A Donald Trump supporter made the mind-numbing argument in a CNN interview Thursday that Hillary Clinton should apologize for using young girls in a campaign ad that hit Trump for his history of disparaging comments about women’s bodies.
CNN’s Poppy Harlow asked Betsy McCaughey what she thinks about a recent memo sent out by the Trump campaign encouraging surrogates to bring up former President Bill Clinton’s sex scandals. McCaughey quickly pivoted away from the memo, saying that the real villain here is Hillary Clinton because she featured girls “distressed” about their bodies in campaign ads.
“The worst of all I find is those little girls in Mrs. Clinton’s television ad, the nameless little girls standing in the mirror looking extremely uncomfortable, distressed about their own body types,” McCaughey said. “Here’s why that’s distressing. Because I’ve sat at the bedside of a child nearing death from anorexia and there are families all over this country who have gone through this for years.”
“To see Mrs. Clinton take this terrible epidemic that’s afflicting our daughters across the country and turn it into a political ad and then blame this very complex mental health problem on Donald Trump is the lowest I’ve ever seen a politician go,” she said.
Harlow went on to ask McCaughey if she thinks Trump should bear any blame for comments he made about former Miss Universe Alicia Machado, who said Trump’s comments about her weight contributed to her developing an eating disorder. McCaughey again defaulted to blaming Clinton.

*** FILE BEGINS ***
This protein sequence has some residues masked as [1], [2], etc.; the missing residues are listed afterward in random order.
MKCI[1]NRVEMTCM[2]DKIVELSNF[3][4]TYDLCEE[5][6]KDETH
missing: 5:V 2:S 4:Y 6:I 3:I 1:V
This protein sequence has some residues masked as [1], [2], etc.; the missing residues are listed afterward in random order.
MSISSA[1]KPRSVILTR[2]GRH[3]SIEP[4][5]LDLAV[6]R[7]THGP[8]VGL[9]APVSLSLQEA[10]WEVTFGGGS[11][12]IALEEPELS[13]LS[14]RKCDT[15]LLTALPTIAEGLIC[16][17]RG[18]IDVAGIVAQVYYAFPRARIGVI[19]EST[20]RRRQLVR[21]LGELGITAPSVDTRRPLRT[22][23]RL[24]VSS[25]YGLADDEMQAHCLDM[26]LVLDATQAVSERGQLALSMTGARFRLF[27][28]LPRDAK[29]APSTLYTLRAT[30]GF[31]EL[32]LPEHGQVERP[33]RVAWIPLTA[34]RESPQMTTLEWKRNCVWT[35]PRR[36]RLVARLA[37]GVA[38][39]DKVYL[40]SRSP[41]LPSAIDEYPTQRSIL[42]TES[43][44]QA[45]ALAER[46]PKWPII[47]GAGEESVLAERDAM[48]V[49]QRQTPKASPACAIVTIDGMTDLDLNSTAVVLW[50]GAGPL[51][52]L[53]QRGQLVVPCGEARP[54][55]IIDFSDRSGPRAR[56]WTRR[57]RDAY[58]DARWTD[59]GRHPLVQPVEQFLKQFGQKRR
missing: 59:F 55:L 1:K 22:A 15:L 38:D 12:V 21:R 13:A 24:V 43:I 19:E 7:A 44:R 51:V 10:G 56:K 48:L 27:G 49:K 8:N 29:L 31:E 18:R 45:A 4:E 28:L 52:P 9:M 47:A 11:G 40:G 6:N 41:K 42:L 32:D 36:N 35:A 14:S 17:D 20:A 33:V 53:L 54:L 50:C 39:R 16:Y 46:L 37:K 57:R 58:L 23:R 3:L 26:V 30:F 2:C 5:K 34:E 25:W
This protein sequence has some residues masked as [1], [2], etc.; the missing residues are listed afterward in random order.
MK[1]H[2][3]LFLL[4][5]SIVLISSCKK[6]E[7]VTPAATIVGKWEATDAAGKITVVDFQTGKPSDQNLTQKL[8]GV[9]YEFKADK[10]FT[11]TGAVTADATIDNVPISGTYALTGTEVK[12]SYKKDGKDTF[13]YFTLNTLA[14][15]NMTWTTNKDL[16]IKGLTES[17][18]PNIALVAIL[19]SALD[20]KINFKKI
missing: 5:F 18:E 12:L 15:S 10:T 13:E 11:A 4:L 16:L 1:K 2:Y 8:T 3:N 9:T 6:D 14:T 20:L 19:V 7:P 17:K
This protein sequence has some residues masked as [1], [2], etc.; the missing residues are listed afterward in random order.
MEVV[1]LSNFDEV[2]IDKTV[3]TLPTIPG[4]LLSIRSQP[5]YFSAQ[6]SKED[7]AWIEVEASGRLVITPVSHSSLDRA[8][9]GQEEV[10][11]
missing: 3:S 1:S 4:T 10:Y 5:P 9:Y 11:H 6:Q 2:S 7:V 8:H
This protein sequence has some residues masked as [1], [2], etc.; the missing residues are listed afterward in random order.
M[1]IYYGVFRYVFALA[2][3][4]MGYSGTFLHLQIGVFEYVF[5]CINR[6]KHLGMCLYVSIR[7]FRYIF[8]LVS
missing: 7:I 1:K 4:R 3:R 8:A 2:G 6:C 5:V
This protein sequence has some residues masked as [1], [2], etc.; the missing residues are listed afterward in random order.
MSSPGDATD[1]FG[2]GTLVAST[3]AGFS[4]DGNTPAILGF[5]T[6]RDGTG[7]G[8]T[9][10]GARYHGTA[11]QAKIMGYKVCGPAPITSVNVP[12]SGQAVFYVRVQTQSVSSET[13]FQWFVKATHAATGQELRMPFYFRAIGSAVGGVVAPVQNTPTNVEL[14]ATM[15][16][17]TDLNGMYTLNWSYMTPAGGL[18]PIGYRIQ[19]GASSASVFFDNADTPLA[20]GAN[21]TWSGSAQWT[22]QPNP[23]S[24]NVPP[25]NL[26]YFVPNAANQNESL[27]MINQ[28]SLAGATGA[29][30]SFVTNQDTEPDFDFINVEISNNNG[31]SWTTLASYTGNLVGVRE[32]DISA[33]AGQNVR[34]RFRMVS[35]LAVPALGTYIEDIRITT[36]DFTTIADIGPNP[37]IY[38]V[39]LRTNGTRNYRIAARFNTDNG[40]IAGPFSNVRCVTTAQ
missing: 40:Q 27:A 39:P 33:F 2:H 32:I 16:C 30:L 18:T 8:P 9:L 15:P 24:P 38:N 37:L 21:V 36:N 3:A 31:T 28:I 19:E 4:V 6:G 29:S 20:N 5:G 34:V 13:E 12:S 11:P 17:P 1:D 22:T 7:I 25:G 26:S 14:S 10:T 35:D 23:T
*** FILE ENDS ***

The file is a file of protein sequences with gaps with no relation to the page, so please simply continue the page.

“No. And I think it’s amazing that Mrs. Clinton —look, she had to go back 20 years to find something that he is alleged to have said. Alleged in public—” McCaughey said.
“He’s on tape saying—” Harlow interrupted.
“I saw the tape,” McCaughey interjected.
“He said on Fox News this week ‘She gained a massive amount of weight,'” Harlow pointed out.
“That’s right, she did and she was a beauty queen under contract with him,” McCaughey said.
“And Alicia Machado said it drove her to be anorexic and bulimic. Do you think he has no culpability or responsibility?” Harlow asked.
“I don’t,” McCaughey said. “I think Hollywood and most of the literature, by the way, parents all across the country who like me have sought out the advice of doctors and read hundreds of articles about anorexia and bulimia have found Hollywood, the people who support Mrs. Clinton, are far more to blame.”